2020 Will Bring First Trillion-Dollar Deficit Not Caused By The Great Recession
The U.S. budget deficit will surpass $1 trillion in fiscal year 2020, according to Congressional Budget Office predictions, and it will represent the first trillion-dollar deficit not caused by the Great Recession, Axios reported.
Unlike the typical circumstances — such as the economic downturn experienced after the 2008 financial crisis — where federal spending is expected to rise, the U.S. economy is enjoying “exceptionally low unemployment and solid economic growth,” the publication noted. Nevertheless, deficits are expected to rise above $1 trillion indefinitely.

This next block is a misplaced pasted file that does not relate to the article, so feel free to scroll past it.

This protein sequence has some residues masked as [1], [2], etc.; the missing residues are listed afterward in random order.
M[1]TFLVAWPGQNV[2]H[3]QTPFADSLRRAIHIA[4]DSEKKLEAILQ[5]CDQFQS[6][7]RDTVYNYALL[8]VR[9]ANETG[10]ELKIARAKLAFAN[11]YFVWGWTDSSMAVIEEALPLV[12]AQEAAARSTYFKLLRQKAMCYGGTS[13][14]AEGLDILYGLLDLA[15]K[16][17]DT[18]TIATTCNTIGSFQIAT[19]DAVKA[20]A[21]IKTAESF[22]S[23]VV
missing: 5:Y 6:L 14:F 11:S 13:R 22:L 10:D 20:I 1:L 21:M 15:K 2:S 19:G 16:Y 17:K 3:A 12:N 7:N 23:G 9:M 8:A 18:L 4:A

CBO projections have the deficit rising to “$1.7 trillion in 2030, with the total debt held by the public rising to 98% of GDP in that time.”
Other projections from the office include:
- “Real economic growth of 2.2% this year and an average of 1.7% through 2030.”
- A rise in unemployment to 4.4 percent over the same period.
- A rise in interest rates to above 3 percent.
- “Inflation is projected to remain at 2%, meaning the estimates are priced for an almost ideal backdrop.”
"Every year we set a new post-war record for debt as a share of the economy, every year the Congressional Budget Office warns that debt is rising unsustainably, and every year our largest trust funds get closer to depleting their reserves," Maya MacGuineas, the president of Committee for a Responsible Federal Budget,said in a statement.
"Ignoring what is staring us right in the face is fiscal malfeasance."